It’s the beginning of November, and that means we have just completed our annual crane survey! Every year around this time, we partner with the USFWS to conduct a survey on the beautiful Shiawassee National Wildlife Refuge. This survey provides an estimate of the size and trend of the Sandhill Crane population in the area. Before the actual survey, it’s my job to scout out exactly what parts of the refuge the cranes are using for resting, foraging and roosting during their migration south.
So, what does “crane-scouting” entail? Firstly, a knowledge of birds and birding in general. It is easy to misidentify a large flock of birds in the distance. There are plenty of Canada geese and Tundra Swans flying in and around that could be mistaken for cranes without a trained eye. Knowing the cranes’ flight pattern, flock formation, and body shape while flighted and far away is important. It is easier to count the number of individuals in the air before they land out in the distance in large groups. Secondly, you should know their vocalizations, which in my opinion, are super cool! Click here to hear what a Sandhill Crane sounds like, and here to hear what a large flock sounds like. Sandhill Cranes are very noisy birds and you can hear them in the distance throughout the refuge during their time here (up to 2.5 miles away!) Keep your eyes and ears open during the next couple weeks and see if you can catch a flock moving through.
When I have a good idea of what areas of the refuge the cranes are using, I make note of it on a map. Our team then heads out on survey day to camp within view of these areas, but not too close. There are usually three to four stations, and we look for cranes flying in just before sunset. If the cranes land at your station, you add them to the total number of cranes for that area. The information is them submitted to USFWS for their data and research.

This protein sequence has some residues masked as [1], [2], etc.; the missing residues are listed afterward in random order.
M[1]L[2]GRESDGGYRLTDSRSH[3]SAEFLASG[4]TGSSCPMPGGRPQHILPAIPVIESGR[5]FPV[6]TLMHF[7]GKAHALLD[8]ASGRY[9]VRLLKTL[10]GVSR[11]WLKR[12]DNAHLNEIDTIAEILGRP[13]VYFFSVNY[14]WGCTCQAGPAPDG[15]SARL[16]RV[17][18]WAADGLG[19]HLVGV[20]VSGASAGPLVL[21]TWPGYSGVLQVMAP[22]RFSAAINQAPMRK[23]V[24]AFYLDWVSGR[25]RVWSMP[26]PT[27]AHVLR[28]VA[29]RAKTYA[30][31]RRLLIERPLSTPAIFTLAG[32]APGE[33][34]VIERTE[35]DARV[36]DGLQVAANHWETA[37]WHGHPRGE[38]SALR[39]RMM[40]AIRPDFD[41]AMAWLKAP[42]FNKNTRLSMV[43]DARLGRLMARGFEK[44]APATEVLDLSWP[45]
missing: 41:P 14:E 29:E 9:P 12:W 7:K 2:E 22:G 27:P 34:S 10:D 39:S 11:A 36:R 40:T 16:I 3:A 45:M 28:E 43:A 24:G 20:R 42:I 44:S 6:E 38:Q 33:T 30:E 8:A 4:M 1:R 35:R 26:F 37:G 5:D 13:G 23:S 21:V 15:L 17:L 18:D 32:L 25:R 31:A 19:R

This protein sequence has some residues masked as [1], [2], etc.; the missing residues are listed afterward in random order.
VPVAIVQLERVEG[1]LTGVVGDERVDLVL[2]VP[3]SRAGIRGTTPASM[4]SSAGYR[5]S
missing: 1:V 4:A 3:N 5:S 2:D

This year, the refuge manager, Pam, and a refuge biologist, Adam, joined us for the survey with some other friends from USFWS and the DNR. We set up three stations and counted over 2.000 cranes that had already roosted for the night and almost 1,000 more total that came in to join them between 5 and 6pm.
We are very lucky to be able to participate in surveys like this in our own area. Saginaw and our surrounding area support a rich biodiversity that can sometimes be overlooked. These cranes have also been known to hang out in public areas and parks and rely on people for snacks. If you see a crane, please enjoy them from a safe distance and know that feeding them is detrimental to their survival skills and can be dangerous for both of you. Have you seen any cranes or other birds on their migration south? We’d love to hear about it!
Mia, Manager of Conservation and Education